Just like in Plato’ Apology, Thucydides also describes historical analysis of Athens as the most effective when he tells about political leadership. Thucydides portrays Pericles as a person who aimed at educating the Athens about the true condition, implications, and its source, in a way that could enable them to expect and consider their reply. Thucydides confirms that such kind of historical leadership was not always recommended- even when Pericles was still alive. He gave way to distortions and demagoguery of the truth after his death (Cochrane, 1965). Thucydides himself was able to acquire a reputation for the hostility to democracy since he inclined at times to the institutional substitutes for the changing cultivation of judgment done through democratic interaction (Cornford, 1907). But his categorization of weaknesses and strengths of the Spartans and Athens points to Thucydides’ perception that the most important polity, capable of understanding responding and understanding the world as it is, is a democratic polity, just like Athens that cultivates flexibility, passion, initiative, freedom, and is guided by their prudent leadership and by the history (Cochrane, 1965).
In Plato, we also find that the duality is described not only in characterization of the individual but also in the interpersonal conflicts (politicians versus Socrates). Selves are split or dissociated into private and public identities that are not related or even opposed to each other. This type of split personality is clearly seen in the sophists and Euthyphro, the inside-out persons who availed their souls for public image or political power (Farrar, 1988). In the other hand, the character of Socrates, figuring as the wisdom and inward spiritual depth is misunderstood as a political subversive by some of the superficial political leaders with dangerous ideas. Socrates is seen as a spiritual man who lives in a world of politics. At the same time Socrates portrays himself as a non-politician (Cochrane, 1965). He emphasizes that his views and ideas of a society in the republic are just fantasies. He has no wish of being a politician or to transform Athens or its form government. Socrates is, again perceived as a spiritual man in the world of disorienting politics.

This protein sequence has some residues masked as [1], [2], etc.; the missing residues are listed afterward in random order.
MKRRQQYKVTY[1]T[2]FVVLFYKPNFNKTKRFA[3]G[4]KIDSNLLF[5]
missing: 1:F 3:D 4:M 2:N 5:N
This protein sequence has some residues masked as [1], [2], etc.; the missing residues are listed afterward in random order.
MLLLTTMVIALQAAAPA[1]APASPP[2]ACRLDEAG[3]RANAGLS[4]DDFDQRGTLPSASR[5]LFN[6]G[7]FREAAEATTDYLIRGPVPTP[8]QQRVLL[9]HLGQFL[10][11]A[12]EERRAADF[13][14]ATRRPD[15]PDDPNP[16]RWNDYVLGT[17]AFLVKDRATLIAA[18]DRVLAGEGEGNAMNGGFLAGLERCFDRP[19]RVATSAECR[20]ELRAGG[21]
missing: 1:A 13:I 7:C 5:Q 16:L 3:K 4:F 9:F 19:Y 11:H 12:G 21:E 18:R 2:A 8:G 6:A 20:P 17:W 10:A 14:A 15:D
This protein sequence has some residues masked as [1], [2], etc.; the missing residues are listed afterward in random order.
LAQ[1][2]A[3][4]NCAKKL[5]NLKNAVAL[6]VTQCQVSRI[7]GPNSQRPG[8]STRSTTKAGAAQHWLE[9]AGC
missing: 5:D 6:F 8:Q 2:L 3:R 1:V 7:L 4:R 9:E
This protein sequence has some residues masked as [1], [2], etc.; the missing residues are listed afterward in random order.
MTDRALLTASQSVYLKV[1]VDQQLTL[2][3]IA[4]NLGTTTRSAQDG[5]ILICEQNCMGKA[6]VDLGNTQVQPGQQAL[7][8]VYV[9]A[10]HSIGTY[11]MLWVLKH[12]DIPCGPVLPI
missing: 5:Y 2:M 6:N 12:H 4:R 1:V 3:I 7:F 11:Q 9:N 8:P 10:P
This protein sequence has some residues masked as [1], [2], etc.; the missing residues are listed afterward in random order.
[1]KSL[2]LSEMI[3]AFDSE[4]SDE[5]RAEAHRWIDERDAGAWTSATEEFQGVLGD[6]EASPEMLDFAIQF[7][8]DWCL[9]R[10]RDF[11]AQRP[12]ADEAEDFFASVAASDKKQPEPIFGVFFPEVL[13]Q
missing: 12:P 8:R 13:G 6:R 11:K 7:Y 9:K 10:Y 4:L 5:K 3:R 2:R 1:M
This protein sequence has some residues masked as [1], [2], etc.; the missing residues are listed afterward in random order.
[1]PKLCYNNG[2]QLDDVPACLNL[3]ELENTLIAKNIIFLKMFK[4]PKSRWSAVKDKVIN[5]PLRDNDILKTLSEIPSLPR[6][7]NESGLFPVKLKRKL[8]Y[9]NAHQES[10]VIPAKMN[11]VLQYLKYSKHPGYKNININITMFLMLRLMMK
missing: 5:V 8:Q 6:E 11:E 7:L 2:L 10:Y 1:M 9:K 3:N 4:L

According to Thucydides, the actions of Oedipus in the Oedipus the King and Socrates in the Plato’s Apology indicates that the ancient Greek developed a negative attitude towards power and force. In Plato’ Apology, the Athens are suppressed by the superficial leaders, in that leaders in democracy aspire to popularity rather than statesmanship (Crane, 1998). They even tend to support the voters’ wish without undertaking what is right the undemocratic state and the superficial leadership also resulted in social decay. Therefore, Athenian citizens gradually lose a sense of shared values.
Cochrane, C. Thucydides and the Science of History. New York: Russell & Russell, 1965.
Connor, W. Thucydides. Princeton, NJ: Princeton University Press, 1984.
Cornford, F. Thucydides Mythistoricus. London: E. Arnold, 1907.
Crane, Gregory. Thucydides and the Ancient Simplicity: The Limits of Political Realism.
Berkeley: University of California Press, 1998.
Farrar, Cynthia. Origins of Democratic Thinking: The Invention of Politics in Classical Athens.
Cambridge, U.K., and New York; Cambridge University Press, 1988.